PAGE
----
11. What would be your expectations for your mentee?
12. What is the greatest challenge facing youth today?
13. What current involvement do you have with young people?

It will be taken into account (in evaluating interview results) that some individuals may feel nervous or intimidated in a one-to-one interview. This is directly helpful in matching a potential mentor with a mentee by observing the potential mentor in a workshop or group activity with young people.

All references will be checked by phone of mail. Clear, concise documentation is important to ensure the success of Buster.
The purpose of checking references:

To verify current employment and personal references and potential mentors are encouraged not to exaggerate his/her resume to create a good impression.
Factors considered in a reference check:

Emotional maturity
Job stability
Quality of family relationships

References must have known the individual for at least one (1) year. One (1) of three (3) references must be the potential mentor's current employer (or supervisor).

Other references may include friends, next-door neighbors, teachers, fellow employees, or clergy, etc. Relatives are not acceptable as references.
If it appears that the candidate would be a good mentor, a letter will be sent inviting him/her to an orientation session or mentoring workshop. The future mentor will be provided with the name and telephone number to contact for scheduling and assignment.

If there are problems or concerns about the individual's ability to serve as a mentor, it may be tactfully suggested that he/she participate in an alternative activity such as coaching or refereeing. All responses from references will be kept in the strictest confidence.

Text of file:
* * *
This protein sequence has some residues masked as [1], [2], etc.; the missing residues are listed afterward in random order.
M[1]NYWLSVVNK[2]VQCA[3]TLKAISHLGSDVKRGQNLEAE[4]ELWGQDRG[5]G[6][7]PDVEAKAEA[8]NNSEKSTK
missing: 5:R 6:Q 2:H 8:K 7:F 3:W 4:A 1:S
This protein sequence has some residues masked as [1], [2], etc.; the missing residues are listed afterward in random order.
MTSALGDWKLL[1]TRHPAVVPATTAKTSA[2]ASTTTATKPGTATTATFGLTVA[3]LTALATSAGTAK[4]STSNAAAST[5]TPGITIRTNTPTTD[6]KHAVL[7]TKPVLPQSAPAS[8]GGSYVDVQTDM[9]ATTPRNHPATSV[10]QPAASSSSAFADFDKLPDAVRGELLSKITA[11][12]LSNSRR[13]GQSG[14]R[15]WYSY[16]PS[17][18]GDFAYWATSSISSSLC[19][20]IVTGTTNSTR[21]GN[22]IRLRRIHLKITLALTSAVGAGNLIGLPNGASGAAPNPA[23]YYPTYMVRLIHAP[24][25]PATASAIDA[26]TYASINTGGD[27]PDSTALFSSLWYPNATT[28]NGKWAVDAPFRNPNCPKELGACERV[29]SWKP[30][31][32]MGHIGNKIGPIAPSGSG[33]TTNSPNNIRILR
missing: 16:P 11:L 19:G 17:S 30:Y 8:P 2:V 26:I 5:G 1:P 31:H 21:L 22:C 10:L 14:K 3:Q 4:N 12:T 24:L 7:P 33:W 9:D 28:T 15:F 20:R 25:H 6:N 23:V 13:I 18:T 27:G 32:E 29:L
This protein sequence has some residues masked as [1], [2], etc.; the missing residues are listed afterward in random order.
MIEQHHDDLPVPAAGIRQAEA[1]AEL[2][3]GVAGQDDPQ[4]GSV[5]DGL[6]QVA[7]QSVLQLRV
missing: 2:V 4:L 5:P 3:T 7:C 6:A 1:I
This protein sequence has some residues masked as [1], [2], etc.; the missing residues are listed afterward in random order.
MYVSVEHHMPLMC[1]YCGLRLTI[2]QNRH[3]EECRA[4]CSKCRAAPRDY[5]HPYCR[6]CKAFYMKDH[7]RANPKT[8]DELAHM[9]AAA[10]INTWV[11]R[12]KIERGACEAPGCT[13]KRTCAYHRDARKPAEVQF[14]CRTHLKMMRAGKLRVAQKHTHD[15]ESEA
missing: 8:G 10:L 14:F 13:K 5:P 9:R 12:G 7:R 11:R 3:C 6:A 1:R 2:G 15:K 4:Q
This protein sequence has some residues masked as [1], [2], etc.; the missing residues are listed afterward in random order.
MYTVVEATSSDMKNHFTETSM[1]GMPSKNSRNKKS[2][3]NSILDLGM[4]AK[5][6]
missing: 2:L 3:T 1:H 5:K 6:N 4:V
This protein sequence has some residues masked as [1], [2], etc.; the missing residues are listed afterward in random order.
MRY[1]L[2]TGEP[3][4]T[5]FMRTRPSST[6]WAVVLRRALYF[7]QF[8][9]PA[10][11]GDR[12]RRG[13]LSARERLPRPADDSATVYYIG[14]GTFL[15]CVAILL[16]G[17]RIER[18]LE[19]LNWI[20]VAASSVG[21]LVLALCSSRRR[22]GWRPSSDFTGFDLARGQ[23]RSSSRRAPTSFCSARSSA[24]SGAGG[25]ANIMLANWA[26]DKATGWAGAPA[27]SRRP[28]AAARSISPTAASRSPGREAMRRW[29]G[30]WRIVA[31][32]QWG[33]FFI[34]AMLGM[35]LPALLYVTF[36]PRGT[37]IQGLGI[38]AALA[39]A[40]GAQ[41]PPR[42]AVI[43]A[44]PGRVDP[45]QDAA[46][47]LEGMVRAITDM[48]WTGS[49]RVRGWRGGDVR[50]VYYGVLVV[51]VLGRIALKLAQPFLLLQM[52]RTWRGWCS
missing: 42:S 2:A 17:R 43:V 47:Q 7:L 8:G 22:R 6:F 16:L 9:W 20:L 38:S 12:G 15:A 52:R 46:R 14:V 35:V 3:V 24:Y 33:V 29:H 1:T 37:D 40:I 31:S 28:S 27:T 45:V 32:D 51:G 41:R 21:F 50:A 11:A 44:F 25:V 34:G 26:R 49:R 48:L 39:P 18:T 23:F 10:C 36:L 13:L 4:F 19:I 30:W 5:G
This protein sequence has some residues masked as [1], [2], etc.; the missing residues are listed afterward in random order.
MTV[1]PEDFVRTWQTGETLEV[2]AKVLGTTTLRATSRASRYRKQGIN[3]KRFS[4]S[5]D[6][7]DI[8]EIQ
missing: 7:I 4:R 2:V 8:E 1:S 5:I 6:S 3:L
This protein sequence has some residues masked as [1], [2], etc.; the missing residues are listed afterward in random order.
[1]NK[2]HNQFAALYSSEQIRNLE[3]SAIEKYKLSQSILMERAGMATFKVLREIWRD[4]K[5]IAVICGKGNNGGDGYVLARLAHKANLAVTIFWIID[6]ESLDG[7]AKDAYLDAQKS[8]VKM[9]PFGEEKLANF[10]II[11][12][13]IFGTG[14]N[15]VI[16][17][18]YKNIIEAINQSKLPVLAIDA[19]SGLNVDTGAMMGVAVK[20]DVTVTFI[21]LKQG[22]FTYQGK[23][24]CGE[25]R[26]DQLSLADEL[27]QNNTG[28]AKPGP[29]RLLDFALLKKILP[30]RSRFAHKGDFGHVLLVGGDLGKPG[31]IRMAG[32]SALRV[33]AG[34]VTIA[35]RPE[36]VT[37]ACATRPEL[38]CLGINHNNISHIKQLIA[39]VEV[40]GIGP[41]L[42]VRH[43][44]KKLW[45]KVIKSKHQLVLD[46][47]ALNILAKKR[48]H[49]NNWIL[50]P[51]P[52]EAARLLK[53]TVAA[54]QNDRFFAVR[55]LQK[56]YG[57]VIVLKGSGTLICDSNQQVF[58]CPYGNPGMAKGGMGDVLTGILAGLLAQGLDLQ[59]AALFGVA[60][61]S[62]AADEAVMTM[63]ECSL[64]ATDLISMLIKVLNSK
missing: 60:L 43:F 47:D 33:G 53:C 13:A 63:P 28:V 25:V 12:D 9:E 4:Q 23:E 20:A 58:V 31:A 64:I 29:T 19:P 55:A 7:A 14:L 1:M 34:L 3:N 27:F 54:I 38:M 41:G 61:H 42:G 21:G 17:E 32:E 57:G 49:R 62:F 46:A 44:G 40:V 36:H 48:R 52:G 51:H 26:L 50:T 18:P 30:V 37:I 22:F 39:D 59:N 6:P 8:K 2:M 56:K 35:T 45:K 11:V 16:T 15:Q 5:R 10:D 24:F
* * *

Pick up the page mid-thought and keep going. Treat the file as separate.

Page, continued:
No statement of reason or information regarding the denial of a potential mentor will be given as to why the Buster Mentoring Program considers a person unsuitable for the mentoring program.

In some instances, a potential mentor's file will be placed on hold for a time not to exceed six (6) months. Reasons for this type of action may be due to the potential mentor being totally new to the community, or recently having gone through a significant personal change (e.g., divorce, forced change in employment, or recovery from a serious illness, etc.). Alternative involvement in other community group activities may also be recommended.

Mentoring isn't for everyone, but just about everyone has something to offer the Club.

Orientation to Buster is essential and required for all mentors participating in the program. It provides the opportunity to delve into the "nuts and bolts" of the program.

I Introductions:

Recruitment Coordinator
Special Guests
New Mentors
II Goals of Buster
III Role of the Mentor
IV The Mentee:
General background/profile
Selection Criteria
Special needs
Parental involvement
Issues concerning today's youth
V Mentoring Safety Net
VI The Matching Process
VII The Mentor-Mentee Relationship
Initial Meeting
Weekly Meeting
Phone Contact
VIII On-Going Training
IX Special Issues/Requirements

The orientation program is designed to assist mentors in getting to know the program, the program coordinator and other mentors. It provides mentors with a sense of their role and importance to the program, and builds as esprit de corps between the volunteers.

In additional to building enthusiasm, the orientation will also help the mentors understand:
What they can contribute as mentors
What mentoring has to offer them
What to expect during the mentor-mentee relationship
How to improve their mentoring skills

The orientation will provide structure for the relationship, as well as flexibility needed for each unique relationship. It will provide an excellent opportunity to clarify the relationship.

The mentor must make a six (6) month to one (1) year commitment and having a minimum of four (4) hours and maximum of eight (8) hours per month mentor-mentee contact.. This will enable the mentee and mentor to feel comfortable committing the time and energy and trust necessary to make the relationship successful.
A key element to success is trust and consistency. This is the foundation on which to build the necessary rapport to reinforce the mentor as a point of stability in the mentee's life.

Although mentors are not paid, they need to be rewarded in a different form, often referred to as "mentor motivators." The following list identifies ways in which participating mentors will be rewarded: